Wednesday, February 10, 2010

DSM-V: How Does It Stack Up?

The American Psychiatric Association has come out with the proposed fifth revision of its Diagnostic and Statistical Manual (DSM-V). The biggest news is the elimination of the two-category diagnoses of abuse and dependence. They are proposed to be folded into one diagnosis, substance use disorder, with accompanying dimensional criteria estimating severity, lethality and so forth. Is this an advance? In my view, yes. Unequivocally yes. Here's why: the abuse and dependence category have never worked the way they were intended and the have added to a lot of confusion about diagnosis. Newer research has demonstrated that substance use and its consequences exist along a single continuum. What were criteria for abuse in DSM-IV are mostly found in late-stage severe addicts. Things like role failure (inability to perform as a parent, student, employee, professional) and legal problems. DSM-IV Dependence criteria, on the other hand are among the first symptoms experience, and the most common symptoms among those with milder forms of the disorder. Things like going over self-imposed limits, a persistent desire to quit or cut down, and continuing to use in spite of physical or psychological symptoms caused by substance use, like insomnia, dyspepsia or hangover. The most common form of alcohol dependence is characterized by mostly the "internal" symptoms experienced as impaired control, in the absence of serious life disruption. Unfortunately, we keep focusing on the most severe chronic or recurrent forms of the disorder, rather than the much large group of people with milder disorders that usually remit without recurrence.

So I think the overall direction is positive, that is, a single substance use disorder diagnosis that can range from mild to moderate to severe. What do you think?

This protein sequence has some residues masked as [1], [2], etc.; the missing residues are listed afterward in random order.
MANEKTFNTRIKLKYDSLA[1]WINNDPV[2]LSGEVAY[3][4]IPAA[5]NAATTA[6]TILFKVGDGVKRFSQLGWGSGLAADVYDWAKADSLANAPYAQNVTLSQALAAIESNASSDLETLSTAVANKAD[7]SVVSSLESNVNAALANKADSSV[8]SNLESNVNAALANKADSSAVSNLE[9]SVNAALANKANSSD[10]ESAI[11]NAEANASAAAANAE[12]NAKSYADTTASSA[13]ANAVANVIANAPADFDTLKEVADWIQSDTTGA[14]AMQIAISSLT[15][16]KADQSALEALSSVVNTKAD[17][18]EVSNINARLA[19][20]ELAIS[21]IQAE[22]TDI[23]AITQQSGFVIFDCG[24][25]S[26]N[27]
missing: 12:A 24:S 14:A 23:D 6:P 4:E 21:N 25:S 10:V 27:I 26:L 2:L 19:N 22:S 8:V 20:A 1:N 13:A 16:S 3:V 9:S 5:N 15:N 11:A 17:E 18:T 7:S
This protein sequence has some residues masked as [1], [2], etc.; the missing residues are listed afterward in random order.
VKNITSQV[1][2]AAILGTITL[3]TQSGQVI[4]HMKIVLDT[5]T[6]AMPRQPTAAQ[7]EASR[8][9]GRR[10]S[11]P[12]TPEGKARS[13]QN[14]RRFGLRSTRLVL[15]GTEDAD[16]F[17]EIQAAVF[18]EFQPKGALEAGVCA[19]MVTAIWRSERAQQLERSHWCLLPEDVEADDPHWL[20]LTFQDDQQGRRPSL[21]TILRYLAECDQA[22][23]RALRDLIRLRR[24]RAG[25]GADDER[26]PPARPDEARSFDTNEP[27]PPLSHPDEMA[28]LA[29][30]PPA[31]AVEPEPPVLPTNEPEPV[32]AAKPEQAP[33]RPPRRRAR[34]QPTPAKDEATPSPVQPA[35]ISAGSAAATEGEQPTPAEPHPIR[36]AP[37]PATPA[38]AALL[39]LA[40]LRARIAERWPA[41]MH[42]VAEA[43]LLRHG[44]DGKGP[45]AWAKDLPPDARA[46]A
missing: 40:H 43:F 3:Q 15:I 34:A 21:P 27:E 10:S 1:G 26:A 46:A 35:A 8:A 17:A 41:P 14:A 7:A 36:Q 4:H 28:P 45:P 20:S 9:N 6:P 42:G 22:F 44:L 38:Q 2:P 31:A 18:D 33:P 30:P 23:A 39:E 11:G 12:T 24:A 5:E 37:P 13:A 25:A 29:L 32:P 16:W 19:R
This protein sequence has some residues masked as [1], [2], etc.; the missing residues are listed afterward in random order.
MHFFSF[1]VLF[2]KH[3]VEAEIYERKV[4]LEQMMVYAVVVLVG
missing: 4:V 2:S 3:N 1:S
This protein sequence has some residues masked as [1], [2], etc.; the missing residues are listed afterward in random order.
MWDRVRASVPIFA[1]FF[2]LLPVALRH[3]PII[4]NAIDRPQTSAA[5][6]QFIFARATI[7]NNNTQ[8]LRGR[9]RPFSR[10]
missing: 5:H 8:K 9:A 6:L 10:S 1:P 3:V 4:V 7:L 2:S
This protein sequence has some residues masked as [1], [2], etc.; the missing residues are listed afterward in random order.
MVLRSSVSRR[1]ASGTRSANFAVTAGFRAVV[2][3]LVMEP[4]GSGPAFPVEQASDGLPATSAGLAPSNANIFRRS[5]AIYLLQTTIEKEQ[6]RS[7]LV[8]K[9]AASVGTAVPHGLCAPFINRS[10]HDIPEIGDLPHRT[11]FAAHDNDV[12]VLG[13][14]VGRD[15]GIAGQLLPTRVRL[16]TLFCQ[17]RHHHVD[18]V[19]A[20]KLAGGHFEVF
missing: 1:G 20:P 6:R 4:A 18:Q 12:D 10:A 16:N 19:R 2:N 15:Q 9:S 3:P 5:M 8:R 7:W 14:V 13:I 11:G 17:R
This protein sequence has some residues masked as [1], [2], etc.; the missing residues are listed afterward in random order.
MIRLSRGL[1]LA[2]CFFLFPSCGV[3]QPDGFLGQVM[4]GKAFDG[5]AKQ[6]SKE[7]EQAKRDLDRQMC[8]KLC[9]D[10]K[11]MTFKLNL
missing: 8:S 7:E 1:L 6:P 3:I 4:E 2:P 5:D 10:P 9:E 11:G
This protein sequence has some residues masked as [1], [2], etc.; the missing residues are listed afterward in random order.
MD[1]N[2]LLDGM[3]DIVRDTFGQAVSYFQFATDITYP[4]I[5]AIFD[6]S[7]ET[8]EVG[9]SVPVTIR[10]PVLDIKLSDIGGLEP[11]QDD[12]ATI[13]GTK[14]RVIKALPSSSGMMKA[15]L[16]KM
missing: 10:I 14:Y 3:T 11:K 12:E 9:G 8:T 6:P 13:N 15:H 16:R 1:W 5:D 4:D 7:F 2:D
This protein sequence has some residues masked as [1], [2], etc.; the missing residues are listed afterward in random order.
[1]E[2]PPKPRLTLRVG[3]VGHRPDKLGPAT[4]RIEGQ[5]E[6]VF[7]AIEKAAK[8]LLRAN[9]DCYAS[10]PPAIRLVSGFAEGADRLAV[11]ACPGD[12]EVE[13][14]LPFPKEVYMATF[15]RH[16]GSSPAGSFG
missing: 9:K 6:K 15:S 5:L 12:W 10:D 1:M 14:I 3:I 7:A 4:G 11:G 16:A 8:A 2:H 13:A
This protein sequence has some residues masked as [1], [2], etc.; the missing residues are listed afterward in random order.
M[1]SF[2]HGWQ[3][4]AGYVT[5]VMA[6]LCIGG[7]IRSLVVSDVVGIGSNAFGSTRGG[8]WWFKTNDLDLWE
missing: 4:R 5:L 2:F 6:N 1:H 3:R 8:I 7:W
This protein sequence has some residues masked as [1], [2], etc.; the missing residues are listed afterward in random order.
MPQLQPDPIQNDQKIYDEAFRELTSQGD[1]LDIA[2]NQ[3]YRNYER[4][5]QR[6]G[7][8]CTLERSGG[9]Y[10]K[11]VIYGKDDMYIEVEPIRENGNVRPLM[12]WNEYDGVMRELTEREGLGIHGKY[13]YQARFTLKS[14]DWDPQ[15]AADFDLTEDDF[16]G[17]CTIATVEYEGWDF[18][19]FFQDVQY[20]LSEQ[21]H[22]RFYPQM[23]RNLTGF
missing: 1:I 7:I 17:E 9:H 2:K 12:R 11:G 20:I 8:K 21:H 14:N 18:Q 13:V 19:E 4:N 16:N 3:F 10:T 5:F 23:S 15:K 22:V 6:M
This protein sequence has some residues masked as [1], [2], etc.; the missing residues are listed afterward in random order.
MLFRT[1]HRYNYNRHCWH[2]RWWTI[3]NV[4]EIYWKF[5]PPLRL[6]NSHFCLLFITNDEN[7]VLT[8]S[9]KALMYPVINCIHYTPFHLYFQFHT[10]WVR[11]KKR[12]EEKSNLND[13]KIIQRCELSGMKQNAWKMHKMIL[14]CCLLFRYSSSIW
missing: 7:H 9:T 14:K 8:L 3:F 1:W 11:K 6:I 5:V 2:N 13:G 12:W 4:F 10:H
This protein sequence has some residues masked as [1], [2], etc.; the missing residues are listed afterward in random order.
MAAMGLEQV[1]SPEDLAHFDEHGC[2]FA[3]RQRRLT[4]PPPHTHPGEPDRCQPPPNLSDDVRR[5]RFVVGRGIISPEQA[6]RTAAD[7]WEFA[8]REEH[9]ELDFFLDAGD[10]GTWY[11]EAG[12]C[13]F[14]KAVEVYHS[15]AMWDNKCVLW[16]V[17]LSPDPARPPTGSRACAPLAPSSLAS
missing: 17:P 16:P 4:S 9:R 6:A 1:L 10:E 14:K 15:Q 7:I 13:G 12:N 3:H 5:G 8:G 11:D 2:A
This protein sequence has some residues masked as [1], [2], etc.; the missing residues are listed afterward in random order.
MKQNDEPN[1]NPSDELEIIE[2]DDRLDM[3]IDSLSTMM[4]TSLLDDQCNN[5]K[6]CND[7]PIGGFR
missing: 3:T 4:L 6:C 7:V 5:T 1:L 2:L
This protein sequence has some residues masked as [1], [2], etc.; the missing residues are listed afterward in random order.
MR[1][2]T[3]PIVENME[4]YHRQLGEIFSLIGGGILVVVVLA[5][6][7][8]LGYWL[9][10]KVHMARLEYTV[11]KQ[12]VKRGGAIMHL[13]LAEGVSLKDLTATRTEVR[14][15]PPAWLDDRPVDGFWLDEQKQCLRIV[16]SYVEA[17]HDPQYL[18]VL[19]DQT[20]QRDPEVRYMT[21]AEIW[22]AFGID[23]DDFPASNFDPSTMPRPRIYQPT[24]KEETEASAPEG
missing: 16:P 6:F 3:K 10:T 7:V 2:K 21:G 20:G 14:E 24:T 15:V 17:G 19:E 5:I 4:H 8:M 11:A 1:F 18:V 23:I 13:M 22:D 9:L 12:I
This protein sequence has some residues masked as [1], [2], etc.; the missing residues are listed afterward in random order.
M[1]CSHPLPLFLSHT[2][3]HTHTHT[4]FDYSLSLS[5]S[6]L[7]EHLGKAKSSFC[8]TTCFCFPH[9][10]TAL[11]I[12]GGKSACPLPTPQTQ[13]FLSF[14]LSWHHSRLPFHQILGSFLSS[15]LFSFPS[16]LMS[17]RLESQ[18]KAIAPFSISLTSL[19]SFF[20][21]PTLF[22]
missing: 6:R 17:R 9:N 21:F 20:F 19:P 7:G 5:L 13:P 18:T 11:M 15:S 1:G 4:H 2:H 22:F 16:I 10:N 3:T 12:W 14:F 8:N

2 comments:

  1. Now that I've read the proposed changes, I agree that "abuse" and "dependence" should be abandoned in favor of "substance use disorders" along with the proposed ranking system for severity. (Unfortunately, it was mistakenly reported in the media today that the new terminology would be "addiction and related disorders", which made me fear that those would less-severe problems would not seek help because of the "addiction" label.) I recall thinking, while writing Sober for Good, that the current criteria for "abuse" are generally "worse" than those for "dependence". So the new system makes sense. Now, if we can develop the kind of treatment system for those with substance use disorders at the less-severe end of the spectrum that Dr. Willenbring has been talking about...

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  2. Addendum:
    A new study by John Kelly and fellow MA General Hospital researchers suggests that the new terminology will also lower punitive attitudes that some health care professionals may have toward people with substance use problems, thus having the potential to lower barriers that keep people from seeking help. However, in doing my research for a new book on addiction treatment for Viking Penguin, I find that a lot of labeling still goes on in addiction treatment (e.g.,in group treatment, clients repeatedly introducing themselves as "addicts" or "alcoholics" each time they speak, within a single session.) I am gathering information about how this impacts treatment-seeking and outcome of treatment and welcome feedback.

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